P.S. Actually, 50 Shades of Grey drove bondage sex toy sales through the roof in 2012. Do ya googles.

Reading through the Q/A and then Craig’s rebuttal was honestly the most thrilling thing that happened to me all week.

secondbalcony:

'How Do You Make Sense': Text for Zak Kitnick's '1-4'

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How do you make sense?

By ‘making sense’ I mean, specifically, the kind of work canonically done by e.g. a Kafka story when its patterns add up into higher order patterns that in turn form even higher order patterns, from which patterns you abstract a dynamic that you then find in a range of disparate experiences, a dynamic that is equally evocative of the experience of going to the bank, of the experience of being broken-up with, the experience of waking up in a daze, the experience of being lost in a foreign city, or the experience of a police interrogation, and makes it possible to group together the experiences that match this dynamic in a class, regarding them as tokens of a type, allowing ‘Kafkaesque’ to become thinkable and finally become a predicate like any other. We are punning here (‘make sense’), or being coy, but for a reason. Before language finished turning into language, any 18th century philospher will tell you, we made sense by weaving sonic patterns and projecting them into the world as unifying structures: relations between sounds suggested the relations between words, and an analogy between a word’s sound and a thing’s perceptible form related a word to its things and a word’s things to one another through the word. Even the pun itself is a revival. ‘Symbol’ used to be Greek for ‘to throw together.’ ‘Syntax’ meant, down the same road, ‘to arrange together.’ Etimology is never argument, but it’s a place to start: the gentle, systematic labour of a watchmaker arranging interlocking parts, and the wild force that pulls in the dispersed stuff of the world into a class. And on the other side of action, process: the process of a surface becoming a pattern (Syntax), the process of a cluster becoming a type. (Symbol)

One take away from this natural-history parable is that sense and its making are always apart by what feels like geological time, even when they’re not. A little like Marx’s commodity, or like Musil’s thought (‘when it is finished it no longer has the form of the thinking process as one experiences it but already that of what has been thought’), finished sense usually makes its making disappear. This holds doubly true when the sense in the making is explicitly that of a form: a De Stijl painting always keeps on being an expression of De Stijl, but the sense-makingwork the painting once did – ‘once’ in cultural-historical time or in a person’s cognitive biography – as a construction site for ‘De Stijl,’ for the concept that divides the world into De Stijl things and not-De Stijl things (or grades things by their degree of De Stijl) is immedaitely already-lost-to-time. Time-tested, time-proved claims to making sense, those that distinguished themselves as a contribution to the public life, are also those whose own succes has made inscrutable as processes: we effortlessly call an instituion ‘Kafkaesque,’ a conversation ‘Pinteresque,’ an idea ‘Borgesian.’ We effortlessly recognize an abstract expressionist surface, a free jazz composition, a minimalist space. We easily read the sense-makers in each case as examples of the sense, but not so easily as generative models that produce a concept where a concept wasn’t.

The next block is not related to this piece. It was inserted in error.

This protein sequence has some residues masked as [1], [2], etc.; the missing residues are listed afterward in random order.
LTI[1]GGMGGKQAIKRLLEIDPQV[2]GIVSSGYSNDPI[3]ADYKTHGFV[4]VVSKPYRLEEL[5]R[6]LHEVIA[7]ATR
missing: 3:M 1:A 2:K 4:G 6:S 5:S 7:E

Sense-making is always history or speculation, never a real-time event, because its scrutability as making, as a process, fades out faster than its scrutability as sense clicks in. On one etimologically-inspired way to think about syntax and symbol, syntax and symbol mark the two visible ends of this mostly invisible spectrum of sense-in-the-making. Sense-making starts as syntax, as arrangement of materials that forms patterns upon patterns, and turns into symbol, a projection from one instance of a dynamic to its other instances. The internal building-up of structure, and a structure’s reaching out into the world as an idea (even if just the idea of a style). We never see syntax and symbol at the same time – probably a good hint that they’re the same entity in different disguises – but there are edges of cognition where one is already (or still) accessible and the other is still (or already) saliently missing, present as a black box or a trace. There’s the edge where syntax shows up as a gap between our previous vocabulary of types and the new type, and the edge where symbol shows up as the hypothetical horizon of a pattern-building process. (The edge of Stein, or Frampton, or LeWitt.) The middle part, the one where searching for the patterns in an object crosses over into reintepreting the object as the model of a new, more abstract pattern in the world, is parts uknown. Like with most things that we use every day, we only know a little bit about how sense is made. 

This was a cool — if intentionally dense — little thing! I specifically liked, “finished sense usually makes its making disappear”. I tend to think of “sense” arising like a lil plant growing out of a sidewalk crack from the everyday moments of lived life. But there’s no discernible biological process for sense. And still, respect to David Byrne, but you can never even stop making sense!